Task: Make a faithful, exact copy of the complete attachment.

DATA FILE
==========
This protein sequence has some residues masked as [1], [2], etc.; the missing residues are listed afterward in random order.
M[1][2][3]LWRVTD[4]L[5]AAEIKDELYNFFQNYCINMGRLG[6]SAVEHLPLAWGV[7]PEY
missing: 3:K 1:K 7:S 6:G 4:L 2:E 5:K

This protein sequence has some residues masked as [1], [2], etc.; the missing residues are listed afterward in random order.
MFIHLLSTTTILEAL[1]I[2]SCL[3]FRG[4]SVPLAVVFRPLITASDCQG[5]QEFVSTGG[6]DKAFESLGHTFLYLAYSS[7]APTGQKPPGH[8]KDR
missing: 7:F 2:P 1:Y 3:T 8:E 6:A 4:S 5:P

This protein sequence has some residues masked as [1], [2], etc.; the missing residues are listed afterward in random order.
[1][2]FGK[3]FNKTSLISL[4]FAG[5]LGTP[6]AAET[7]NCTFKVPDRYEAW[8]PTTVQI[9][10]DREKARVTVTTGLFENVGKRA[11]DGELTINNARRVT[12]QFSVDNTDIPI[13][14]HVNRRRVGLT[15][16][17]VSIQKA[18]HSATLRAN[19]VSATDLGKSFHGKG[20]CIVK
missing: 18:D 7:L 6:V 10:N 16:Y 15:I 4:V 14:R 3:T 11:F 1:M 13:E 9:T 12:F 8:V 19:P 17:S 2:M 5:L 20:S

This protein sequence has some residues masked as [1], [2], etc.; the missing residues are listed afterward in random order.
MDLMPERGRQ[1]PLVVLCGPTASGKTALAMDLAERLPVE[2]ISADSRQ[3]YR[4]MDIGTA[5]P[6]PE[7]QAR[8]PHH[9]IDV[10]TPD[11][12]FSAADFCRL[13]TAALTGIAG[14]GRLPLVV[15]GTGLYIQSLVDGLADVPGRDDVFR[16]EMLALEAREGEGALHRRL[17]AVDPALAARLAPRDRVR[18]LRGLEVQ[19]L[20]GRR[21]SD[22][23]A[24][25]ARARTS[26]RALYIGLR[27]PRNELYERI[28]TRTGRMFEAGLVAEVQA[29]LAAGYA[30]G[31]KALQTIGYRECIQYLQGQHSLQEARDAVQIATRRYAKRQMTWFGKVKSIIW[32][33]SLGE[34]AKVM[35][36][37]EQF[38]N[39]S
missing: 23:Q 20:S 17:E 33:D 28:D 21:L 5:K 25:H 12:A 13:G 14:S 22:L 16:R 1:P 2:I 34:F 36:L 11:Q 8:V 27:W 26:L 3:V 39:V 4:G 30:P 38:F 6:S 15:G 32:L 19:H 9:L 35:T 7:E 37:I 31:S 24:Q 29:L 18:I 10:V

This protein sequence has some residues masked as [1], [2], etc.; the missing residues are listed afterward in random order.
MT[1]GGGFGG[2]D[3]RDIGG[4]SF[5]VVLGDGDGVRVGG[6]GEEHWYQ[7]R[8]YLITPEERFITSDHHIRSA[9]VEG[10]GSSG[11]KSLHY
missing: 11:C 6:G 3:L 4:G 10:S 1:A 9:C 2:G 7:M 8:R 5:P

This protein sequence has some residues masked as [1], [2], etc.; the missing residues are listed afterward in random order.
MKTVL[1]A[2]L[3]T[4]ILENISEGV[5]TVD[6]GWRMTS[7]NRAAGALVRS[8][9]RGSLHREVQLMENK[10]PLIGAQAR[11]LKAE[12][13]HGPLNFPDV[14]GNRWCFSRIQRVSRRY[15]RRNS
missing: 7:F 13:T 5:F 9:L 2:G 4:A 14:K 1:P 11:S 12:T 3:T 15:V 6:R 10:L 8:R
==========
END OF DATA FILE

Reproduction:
This protein sequence has some residues masked as [1], [2], etc.; the missing residues are listed afterward in random order.
M[1][2][3]LWRVTD[4]L[5]AAEIKDELYNFFQNYCINMGRLG[6]SAVEHLPLAWGV[7]PEY
missing: 3:K 1:K 7:S 6:G 4:L 2:E 5:K

This protein sequence has some residues masked as [1], [2], etc.; the missing residues are listed afterward in random order.
MFIHLLSTTTILEAL[1]I[2]SCL[3]FRG[4]SVPLAVVFRPLITASDCQG[5]QEFVSTGG[6]DKAFESLGHTFLYLAYSS[7]APTGQKPPGH[8]KDR
missing: 7:F 2:P 1:Y 3:T 8:E 6:A 4:S 5:P

This protein sequence has some residues masked as [1], [2], etc.; the missing residues are listed afterward in random order.
[1][2]FGK[3]FNKTSLISL[4]FAG[5]LGTP[6]AAET[7]NCTFKVPDRYEAW[8]PTTVQI[9][10]DREKARVTVTTGLFENVGKRA[11]DGELTINNARRVT[12]QFSVDNTDIPI[13][14]HVNRRRVGLT[15][16][17]VSIQKA[18]HSATLRAN[19]VSATDLGKSFHGKG[20]CIVK
missing: 18:D 7:L 6:V 10:N 16:Y 15:I 4:V 14:R 3:T 11:F 1:M 13:E 9:T 12:F 8:V 19:P 17:S 2:M 5:L 20:S

This protein sequence has some residues masked as [1], [2], etc.; the missing residues are listed afterward in random order.
MDLMPERGRQ[1]PLVVLCGPTASGKTALAMDLAERLPVE[2]ISADSRQ[3]YR[4]MDIGTA[5]P[6]PE[7]QAR[8]PHH[9]IDV[10]TPD[11][12]FSAADFCRL[13]TAALTGIAG[14]GRLPLVV[15]GTGLYIQSLVDGLADVPGRDDVFR[16]EMLALEAREGEGALHRRL[17]AVDPALAARLAPRDRVR[18]LRGLEVQ[19]L[20]GRR[21]SD[22][23]A[24][25]ARARTS[26]RALYIGLR[27]PRNELYERI[28]TRTGRMFEAGLVAEVQA[29]LAAGYA[30]G[31]KALQTIGYRECIQYLQGQHSLQEARDAVQIATRRYAKRQMTWFGKVKSIIW[32][33]SLGE[34]AKVM[35][36][37]EQF[38]N[39]S
missing: 23:Q 20:S 17:E 33:D 28:D 21:L 5:K 25:H 12:A 13:G 14:S 22:L 16:R 1:P 2:I 34:F 36:L 11:Q 8:V 27:W 26:L 3:V 39:V 4:G 30:P 38:F 6:S 15:G 32:L 19:H 9:L 35:T 7:E 37:I 31:S 24:Q 29:L 18:I 10:V

This protein sequence has some residues masked as [1], [2], etc.; the missing residues are listed afterward in random order.
MT[1]GGGFGG[2]D[3]RDIGG[4]SF[5]VVLGDGDGVRVGG[6]GEEHWYQ[7]R[8]YLITPEERFITSDHHIRSA[9]VEG[10]GSSG[11]KSLHY
missing: 11:C 6:G 3:L 4:G 10:S 1:A 9:C 2:G 7:M 8:R 5:P

This protein sequence has some residues masked as [1], [2], etc.; the missing residues are listed afterward in random order.
MKTVL[1]A[2]L[3]T[4]ILENISEGV[5]TVD[6]GWRMTS[7]NRAAGALVRS[8][9]RGSLHREVQLMENK[10]PLIGAQAR[11]LKAE[12][13]HGPLNFPDV[14]GNRWCFSRIQRVSRRY[15]RRNS
missing: 7:F 13:T 5:F 9:L 2:G 4:A 14:K 1:P 11:S 12:T 3:T 15:V 6:R 10:L 8:R